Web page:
Student Diversity Conference Draws More Than 500 Students
CHICAGO (October 26, 2009) – Senior Jessica Correa is a multicultural relations advisor at Aurora University, in Aurora, Ill., and one of her responsibilities is to help mediate misunderstandings when they arise between students on her campus.
The North Park University Student Diversity Leadership Conference she attended on Friday, October 23, gave her a wealth of new ideas on how to be more effective, she said after the half-day event.
Correa was one of more than 220 students from 20 colleges and universities located around the Midwest who attended the conference, which also registered nearly 330 North Park students.
Brenda Salter McNeil, a nationally recognized speaker on diversity issues, opened the event with an inspiring message that answered the question, “What does it mean to understand human differences?” Students then participated in workshops they chose from topics that included “Diversity in Campus Ministries,” “Leaderships Skills Influenced by Faith and Spiritual Formation,” and “Cultivating Intercultural Competency.”
Most of the workshop leaders were North Park staff and faculty, but several came from as far away as Washington, D.C., and Texas. The students, many of whom traveled several hours, said the conference was worth the early morning wake-up call.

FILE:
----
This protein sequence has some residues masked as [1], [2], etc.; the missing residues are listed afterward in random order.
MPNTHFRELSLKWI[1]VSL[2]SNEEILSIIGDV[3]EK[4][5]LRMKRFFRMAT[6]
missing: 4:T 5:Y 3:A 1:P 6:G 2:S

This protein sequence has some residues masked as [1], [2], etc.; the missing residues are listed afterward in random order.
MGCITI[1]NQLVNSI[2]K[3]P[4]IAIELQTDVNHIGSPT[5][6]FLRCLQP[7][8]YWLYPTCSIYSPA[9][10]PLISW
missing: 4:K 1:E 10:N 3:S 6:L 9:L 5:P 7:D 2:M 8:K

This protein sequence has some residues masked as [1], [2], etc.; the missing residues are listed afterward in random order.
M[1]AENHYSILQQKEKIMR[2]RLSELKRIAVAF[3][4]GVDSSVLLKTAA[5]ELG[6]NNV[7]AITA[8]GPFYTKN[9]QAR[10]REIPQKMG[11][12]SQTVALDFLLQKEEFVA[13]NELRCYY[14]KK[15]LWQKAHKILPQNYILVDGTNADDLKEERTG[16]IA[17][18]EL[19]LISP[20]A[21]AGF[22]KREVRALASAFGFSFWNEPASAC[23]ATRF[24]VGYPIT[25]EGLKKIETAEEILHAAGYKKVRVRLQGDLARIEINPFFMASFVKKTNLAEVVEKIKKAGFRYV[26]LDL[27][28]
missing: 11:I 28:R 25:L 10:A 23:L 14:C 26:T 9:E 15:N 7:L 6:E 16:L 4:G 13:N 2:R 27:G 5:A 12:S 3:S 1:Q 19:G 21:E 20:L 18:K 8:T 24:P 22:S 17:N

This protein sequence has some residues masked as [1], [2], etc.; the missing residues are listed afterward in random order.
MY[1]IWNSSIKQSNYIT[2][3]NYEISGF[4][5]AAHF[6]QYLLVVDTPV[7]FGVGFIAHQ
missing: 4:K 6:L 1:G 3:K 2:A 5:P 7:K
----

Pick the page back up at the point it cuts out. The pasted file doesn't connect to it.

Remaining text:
Alisha Martin, a junior at Greenville College, in Greenville, Ill., said she especially appreciated discussions of how to maintain the balance between assimilation and affirming different cultures.
“It was a great conference,” said Gabe Bain, of Taylor University in Fort Wayne, Ind., adding that he gained a better understanding of the challenges in communicating across cultures.
Fellow Taylor student, Erik Solomon, echoed Bain. The son of a Cuban father and a mother from the Dominican Republic, Bain emphasized he has needed to learn how to communicate across distinct subcultures even within the Latino culture.
North Park students inspired the idea for the conference, says Terry Lindsay, conference chair and North Park’s dean of diversity and intercultural programs. The dean organized a leadership conference in 2008 that was open to just North Park students, but they advocated holding a second event that would be open to others, as well.
The conference was a natural fit for the University because of North Park’s strong emphasis on preparing students to live, lead, and work in a globalized society. He added that students, faculty, and staff modeled multicultural cooperation. “It’s been a wonderful collaborative project.”
North Park sent out invitations to every Christian and private college and university in Illinois, Wisconsin, Minnesota, and Indiana, Lindsay said.
Plans already are underway to hold a full-day conference in 2010. Download a copy of the Conference Brochure